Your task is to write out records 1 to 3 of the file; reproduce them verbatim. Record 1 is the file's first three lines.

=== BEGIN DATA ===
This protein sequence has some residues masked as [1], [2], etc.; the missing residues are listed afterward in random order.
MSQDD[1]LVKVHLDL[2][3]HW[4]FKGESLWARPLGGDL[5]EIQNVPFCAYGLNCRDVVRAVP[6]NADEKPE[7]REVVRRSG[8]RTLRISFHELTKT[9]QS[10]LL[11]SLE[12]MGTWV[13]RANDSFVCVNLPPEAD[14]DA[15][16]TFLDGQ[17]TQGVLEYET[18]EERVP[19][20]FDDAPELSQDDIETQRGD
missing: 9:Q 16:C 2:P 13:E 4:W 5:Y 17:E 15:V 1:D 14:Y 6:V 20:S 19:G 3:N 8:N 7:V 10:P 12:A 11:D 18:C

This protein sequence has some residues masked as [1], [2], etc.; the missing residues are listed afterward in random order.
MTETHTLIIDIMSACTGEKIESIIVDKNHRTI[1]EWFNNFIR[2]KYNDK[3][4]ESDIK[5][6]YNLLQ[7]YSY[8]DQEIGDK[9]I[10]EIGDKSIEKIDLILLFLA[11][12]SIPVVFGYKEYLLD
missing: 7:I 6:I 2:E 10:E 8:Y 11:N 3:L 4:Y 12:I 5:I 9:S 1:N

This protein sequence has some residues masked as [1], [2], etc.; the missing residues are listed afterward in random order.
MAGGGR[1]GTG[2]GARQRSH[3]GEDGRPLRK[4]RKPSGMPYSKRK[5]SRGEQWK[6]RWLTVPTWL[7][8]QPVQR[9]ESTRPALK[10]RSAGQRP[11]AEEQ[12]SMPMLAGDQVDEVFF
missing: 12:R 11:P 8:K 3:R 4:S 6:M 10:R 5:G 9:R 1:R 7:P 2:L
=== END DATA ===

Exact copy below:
This protein sequence has some residues masked as [1], [2], etc.; the missing residues are listed afterward in random order.
MSQDD[1]LVKVHLDL[2][3]HW[4]FKGESLWARPLGGDL[5]EIQNVPFCAYGLNCRDVVRAVP[6]NADEKPE[7]REVVRRSG[8]RTLRISFHELTKT[9]QS[10]LL[11]SLE[12]MGTWV[13]RANDSFVCVNLPPEAD[14]DA[15][16]TFLDGQ[17]TQGVLEYET[18]EERVP[19][20]FDDAPELSQDDIETQRGD
missing: 9:Q 16:C 2:P 13:E 4:W 5:Y 17:E 15:V 1:D 14:Y 6:V 20:S 19:G 3:N 8:N 7:V 10:P 12:A 11:D 18:C

This protein sequence has some residues masked as [1], [2], etc.; the missing residues are listed afterward in random order.
MTETHTLIIDIMSACTGEKIESIIVDKNHRTI[1]EWFNNFIR[2]KYNDK[3][4]ESDIK[5][6]YNLLQ[7]YSY[8]DQEIGDK[9]I[10]EIGDKSIEKIDLILLFLA[11][12]SIPVVFGYKEYLLD
missing: 7:I 6:I 2:E 10:E 8:Y 11:N 3:L 4:Y 12:I 5:I 9:S 1:N

This protein sequence has some residues masked as [1], [2], etc.; the missing residues are listed afterward in random order.
MAGGGR[1]GTG[2]GARQRSH[3]GEDGRPLRK[4]RKPSGMPYSKRK[5]SRGEQWK[6]RWLTVPTWL[7][8]QPVQR[9]ESTRPALK[10]RSAGQRP[11]AEEQ[12]SMPMLAGDQVDEVFF
missing: 12:R 11:P 8:K 3:R 4:S 6:M 10:R 5:G 9:R 1:R 7:P 2:L